Black Man Who Spent 37years In Prison for False Crimes, Wows ‘America Got Talent’ Judges, Audiences 

Black Man Who Spent 37years In Prison for False Crimes, Wows ‘America Got Talent’ Judges, Audiences 

Often, dreams have been regarded as a lubricant which drives or motivates individuals to reach their full potential. Archie Williams is a testimony o

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Often, dreams have been regarded as a lubricant which drives or motivates individuals to reach their full potential. Archie Williams is a testimony of such an assertion, innocently spending almost four decades in Louisiana prison for crimes he didn’t commit. He was wrongfully prosecuted on account of rape and stabbing, but held on to his lifelong dream of one day appearing on America’s biggest stage – ‘America Got Talent’.

Williams was released last spring after 37 years in prison, and is now fulfilling one of his biggest aspirations of singing on ‘America Got Talent’. 

A video of his audition went viral after the latest edition was shared with Williams among the contestants.

“I would picture myself standing there,” he said. “I have always desired to be on a stage like this, and now I’m here. Thank God. I know it’s the opportunity of a lifetime.” He wowed the entire audience with his voice.

Archie began his life sentence without probation in 1982 on the account of rape and stabbing a woman at her Baton Rouge home after the victim identified him in a photographic lineup, despite almost no complimenting evidence supporting his guilt.

Williams was just 22 when he was falsely arrested for someone else’s crime. This was despite his mother, sister, and a family friend testifying that he was at home asleep at the time of the incident.

“During the trial, none of the fingerprints at the crime scene matched mine. Three people testified that I was at home, but they wanted someone to pay,” Williams told the AGT judges.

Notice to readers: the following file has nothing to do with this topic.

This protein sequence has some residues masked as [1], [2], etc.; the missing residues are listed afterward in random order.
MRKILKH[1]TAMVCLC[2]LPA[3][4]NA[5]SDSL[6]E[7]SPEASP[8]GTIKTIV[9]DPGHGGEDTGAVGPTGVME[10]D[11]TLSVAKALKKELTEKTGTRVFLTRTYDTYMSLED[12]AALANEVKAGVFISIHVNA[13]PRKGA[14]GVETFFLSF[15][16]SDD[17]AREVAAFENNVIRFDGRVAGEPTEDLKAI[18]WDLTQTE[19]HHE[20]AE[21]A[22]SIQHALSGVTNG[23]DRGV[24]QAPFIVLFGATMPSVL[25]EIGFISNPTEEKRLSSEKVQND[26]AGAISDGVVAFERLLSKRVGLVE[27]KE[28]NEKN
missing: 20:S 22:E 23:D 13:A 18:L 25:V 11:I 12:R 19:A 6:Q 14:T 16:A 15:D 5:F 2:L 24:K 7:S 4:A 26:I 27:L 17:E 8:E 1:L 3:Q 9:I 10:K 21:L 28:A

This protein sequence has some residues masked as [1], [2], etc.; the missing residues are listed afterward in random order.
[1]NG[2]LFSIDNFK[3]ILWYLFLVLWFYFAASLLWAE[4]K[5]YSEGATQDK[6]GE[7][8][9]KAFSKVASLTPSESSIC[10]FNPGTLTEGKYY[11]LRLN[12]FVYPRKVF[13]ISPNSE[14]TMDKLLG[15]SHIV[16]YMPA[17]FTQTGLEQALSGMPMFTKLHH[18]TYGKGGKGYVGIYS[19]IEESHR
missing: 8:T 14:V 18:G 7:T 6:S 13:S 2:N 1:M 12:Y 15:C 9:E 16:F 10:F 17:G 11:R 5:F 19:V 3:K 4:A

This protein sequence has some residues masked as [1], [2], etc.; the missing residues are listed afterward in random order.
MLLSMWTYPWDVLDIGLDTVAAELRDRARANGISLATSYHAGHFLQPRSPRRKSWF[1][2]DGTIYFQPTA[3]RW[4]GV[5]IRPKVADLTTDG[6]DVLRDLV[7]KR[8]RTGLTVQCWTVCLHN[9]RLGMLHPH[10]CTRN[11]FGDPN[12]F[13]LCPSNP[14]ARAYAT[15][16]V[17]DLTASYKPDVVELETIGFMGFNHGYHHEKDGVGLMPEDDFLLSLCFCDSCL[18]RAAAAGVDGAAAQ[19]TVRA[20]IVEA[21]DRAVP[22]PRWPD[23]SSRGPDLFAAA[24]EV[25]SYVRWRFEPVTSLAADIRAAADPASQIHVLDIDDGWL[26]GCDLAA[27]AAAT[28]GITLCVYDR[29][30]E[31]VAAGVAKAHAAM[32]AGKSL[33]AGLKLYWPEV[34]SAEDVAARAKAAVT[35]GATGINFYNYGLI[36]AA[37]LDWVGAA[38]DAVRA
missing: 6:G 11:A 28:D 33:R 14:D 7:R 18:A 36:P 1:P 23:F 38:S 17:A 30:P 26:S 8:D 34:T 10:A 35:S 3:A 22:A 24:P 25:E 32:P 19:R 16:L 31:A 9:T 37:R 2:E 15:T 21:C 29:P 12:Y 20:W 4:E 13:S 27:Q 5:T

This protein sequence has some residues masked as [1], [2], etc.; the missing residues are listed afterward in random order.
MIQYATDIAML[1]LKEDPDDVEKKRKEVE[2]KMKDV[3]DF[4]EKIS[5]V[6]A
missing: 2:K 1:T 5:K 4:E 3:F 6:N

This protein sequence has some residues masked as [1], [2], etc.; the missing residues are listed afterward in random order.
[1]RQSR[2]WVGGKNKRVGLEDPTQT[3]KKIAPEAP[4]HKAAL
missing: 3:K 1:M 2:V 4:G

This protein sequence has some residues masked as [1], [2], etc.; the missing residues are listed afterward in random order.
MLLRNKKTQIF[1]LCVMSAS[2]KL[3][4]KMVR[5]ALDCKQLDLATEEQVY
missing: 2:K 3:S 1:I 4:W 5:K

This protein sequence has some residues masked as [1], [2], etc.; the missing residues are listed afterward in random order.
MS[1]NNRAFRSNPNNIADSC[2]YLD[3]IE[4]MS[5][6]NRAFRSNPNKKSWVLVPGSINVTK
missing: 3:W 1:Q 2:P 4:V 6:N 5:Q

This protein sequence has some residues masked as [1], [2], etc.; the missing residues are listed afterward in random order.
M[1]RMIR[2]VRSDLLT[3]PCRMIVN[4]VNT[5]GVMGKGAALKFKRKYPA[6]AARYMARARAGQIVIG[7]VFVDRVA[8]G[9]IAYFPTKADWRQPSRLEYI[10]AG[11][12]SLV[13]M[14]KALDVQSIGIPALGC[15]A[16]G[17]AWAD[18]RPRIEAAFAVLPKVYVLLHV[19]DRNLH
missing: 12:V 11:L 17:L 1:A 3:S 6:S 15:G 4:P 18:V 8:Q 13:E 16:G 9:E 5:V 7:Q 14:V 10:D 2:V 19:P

“I was sentenced to life without the possibility of parole or probation. I was imprisoned at Angola State Penitentiary and was regarded as the bloodiest prison in the United States. Hours turned to days, into weeks, into months, into years and decades. It was like a nightmare for me.”

“I couldn’t believe it was really becoming a reality,” Williams said. “I knew I was innocent. I didn’t commit the crime, but being a poor black kid, I didn’t have the financial ability to fight the Louisiana government.”

After spending 12 years in prison, Williams sends words to the Innocence Project. They sought DNA testing for Williams in 1996 when it became forensically available but had to wait for the law.

In 2009, the male DNA in the victim’s rape kit did not match Williams, but the state declined efforts to search the FBI’s Integrated Automated Fingerprint Identification System (IAFIS) for the unidentified suspect.

Commissioner Kimble ordered that the fingerprints be submitted into the database in March 2019 and that led to a discovery of rapist, Stephen Forbes, who had committed similar sexual assaults in the same community. He was exonerated after new fingerprint technology matched another man to the incident.

During the AGT audition, Williams posits that he managed to keep his mind free. “Freedom is of the mind. I went to prison but I never allow my mind to go to prison. When I encounter dark times, what I would do is pray and sing. That is how I got peace”, he said.

“There are several innocent people at Angola – guys who have served more than 50 years. I’m happy to be exonerated finally, but I’m not free until these innocent fellows are free,” Williams, who is still fighting for justice, said.

At the AGT auditioning, Williams sang Elton John’s classic “Don’t Let the Sun Go Down on Me.” However, his performance left four judges in awe including Simon Cowell who poured his heart out, saying: “Archie, I will never, ever listen to that song in the same way ever again after you sang that. It took on a whole new meaning for me.”

Cowell further told Williams that he has a really good voice, and that “this is an audition I will never forget this for the whole of my life.”